Speaking of tongues
A year ago most of us were hearing terms like lockdown, social distancing and furlough for the first time. Since then the pandemic has spawned a host of new coinages, such as Miley (as in Miley Cyrus, geddit?), covidiot or morona (someone who behaves as if there’s no Miley), quarantini (home martini) fresh from your isobar (well-stocked booze fridge), zoom bombing, coronials (babies conceived in lockdown), and spendemic (the increase in online shopping).
These neologisms probably won’t last, but they do showcase the effervescent wit and ingenuity of the working class. People like language. It’s not just a tool, it’s a toy. And it can be a political hot potato.
Just last December it was reported that Germany is going to revert to its pre-1940s phonetic spelling table (equivalent to English call-signs Alpha, Bravo, Charlie), which the Nazis had altered as being ‘too Jewish’. Now Germans will have to remember to say Samuel instead of Siegfried, Zacharias for Zeppelin, Nathan for Nordpol, and David for Dora. It’s kind of funny, in a dark sort of way.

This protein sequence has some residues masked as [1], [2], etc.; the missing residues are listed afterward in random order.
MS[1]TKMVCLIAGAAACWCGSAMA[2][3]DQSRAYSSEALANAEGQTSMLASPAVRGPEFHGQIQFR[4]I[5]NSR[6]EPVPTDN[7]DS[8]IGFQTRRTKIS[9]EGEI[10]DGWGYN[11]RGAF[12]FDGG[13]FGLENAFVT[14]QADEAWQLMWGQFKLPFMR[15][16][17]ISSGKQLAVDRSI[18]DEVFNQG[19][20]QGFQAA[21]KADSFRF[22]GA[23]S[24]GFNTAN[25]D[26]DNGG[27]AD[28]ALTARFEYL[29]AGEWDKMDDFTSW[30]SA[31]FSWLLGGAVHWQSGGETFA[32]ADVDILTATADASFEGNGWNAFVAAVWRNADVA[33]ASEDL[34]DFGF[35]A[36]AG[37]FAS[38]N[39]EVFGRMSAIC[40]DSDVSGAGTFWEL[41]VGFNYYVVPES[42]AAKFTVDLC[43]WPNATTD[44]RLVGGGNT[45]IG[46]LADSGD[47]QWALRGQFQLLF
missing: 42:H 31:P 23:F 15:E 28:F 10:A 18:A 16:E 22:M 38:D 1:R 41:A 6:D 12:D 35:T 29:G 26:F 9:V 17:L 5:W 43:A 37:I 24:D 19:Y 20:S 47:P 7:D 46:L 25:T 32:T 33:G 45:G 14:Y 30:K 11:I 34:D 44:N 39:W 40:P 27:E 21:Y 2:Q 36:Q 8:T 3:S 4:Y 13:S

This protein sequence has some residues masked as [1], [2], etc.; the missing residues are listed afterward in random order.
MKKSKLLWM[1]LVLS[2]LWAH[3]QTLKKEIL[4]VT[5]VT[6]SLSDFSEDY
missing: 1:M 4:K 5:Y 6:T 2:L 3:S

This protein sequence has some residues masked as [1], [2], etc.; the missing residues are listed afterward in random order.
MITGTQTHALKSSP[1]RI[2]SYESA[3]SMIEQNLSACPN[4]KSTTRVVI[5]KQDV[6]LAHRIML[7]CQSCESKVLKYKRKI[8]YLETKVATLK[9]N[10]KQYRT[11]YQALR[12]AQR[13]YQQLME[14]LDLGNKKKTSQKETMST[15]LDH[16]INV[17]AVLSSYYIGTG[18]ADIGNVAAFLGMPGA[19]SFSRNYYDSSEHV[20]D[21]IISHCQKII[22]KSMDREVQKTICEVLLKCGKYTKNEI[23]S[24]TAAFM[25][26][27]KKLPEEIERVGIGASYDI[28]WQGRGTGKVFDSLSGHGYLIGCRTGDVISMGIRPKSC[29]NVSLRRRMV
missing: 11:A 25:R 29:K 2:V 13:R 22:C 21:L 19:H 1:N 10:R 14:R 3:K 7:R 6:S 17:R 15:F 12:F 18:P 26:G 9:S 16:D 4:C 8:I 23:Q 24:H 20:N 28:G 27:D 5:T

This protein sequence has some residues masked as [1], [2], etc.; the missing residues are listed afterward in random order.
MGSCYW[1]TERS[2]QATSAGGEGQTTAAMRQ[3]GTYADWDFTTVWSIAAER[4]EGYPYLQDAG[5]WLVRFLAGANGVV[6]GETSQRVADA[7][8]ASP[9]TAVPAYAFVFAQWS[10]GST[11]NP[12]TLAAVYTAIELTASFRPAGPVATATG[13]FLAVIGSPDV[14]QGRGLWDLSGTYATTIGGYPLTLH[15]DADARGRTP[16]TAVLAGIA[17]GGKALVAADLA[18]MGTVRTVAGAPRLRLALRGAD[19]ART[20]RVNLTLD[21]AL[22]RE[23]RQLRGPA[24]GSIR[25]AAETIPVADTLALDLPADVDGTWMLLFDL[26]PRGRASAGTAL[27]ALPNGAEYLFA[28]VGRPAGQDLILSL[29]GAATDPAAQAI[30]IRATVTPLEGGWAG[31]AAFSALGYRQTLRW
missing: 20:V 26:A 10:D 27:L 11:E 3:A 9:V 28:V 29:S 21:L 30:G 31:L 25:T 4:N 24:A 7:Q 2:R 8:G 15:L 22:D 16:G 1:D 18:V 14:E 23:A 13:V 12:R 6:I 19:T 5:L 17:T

Not that we should laugh. Jack went up the hill with their bucket while Jill fell down and broke their crown. Er, whose bucket, whose crown? Apparently it doesn’t matter. The woke war against pronouns is making us all into undifferentiated plurals, even when our individual gender is neither an unknown nor a contentious issue. English is abandoning clarity for the sake of a political point, but perhaps that’s the price we have to pay for diplomacy. The Germans call each other ‘they’, the French retain the polite you-plural centuries after the English stopped caring about politeness, while the Italians were put off the you-plural because Mussolini liked it, and now call each other ‘she’.
From the standpoint of modern English, which has dispensed with a lot of language rules we were too bored or incompetent to follow, the use of gender in other languages seems bizarre and mysterious, as well as hard to learn and inconsistent. Why is salt female in Spanish, but male in French? Why does the German for ‘girl’ have a neuter article? Why does ‘hand’ in Italian have a male form but a female article? What is it with all this sex anyway? It’s very unBritish.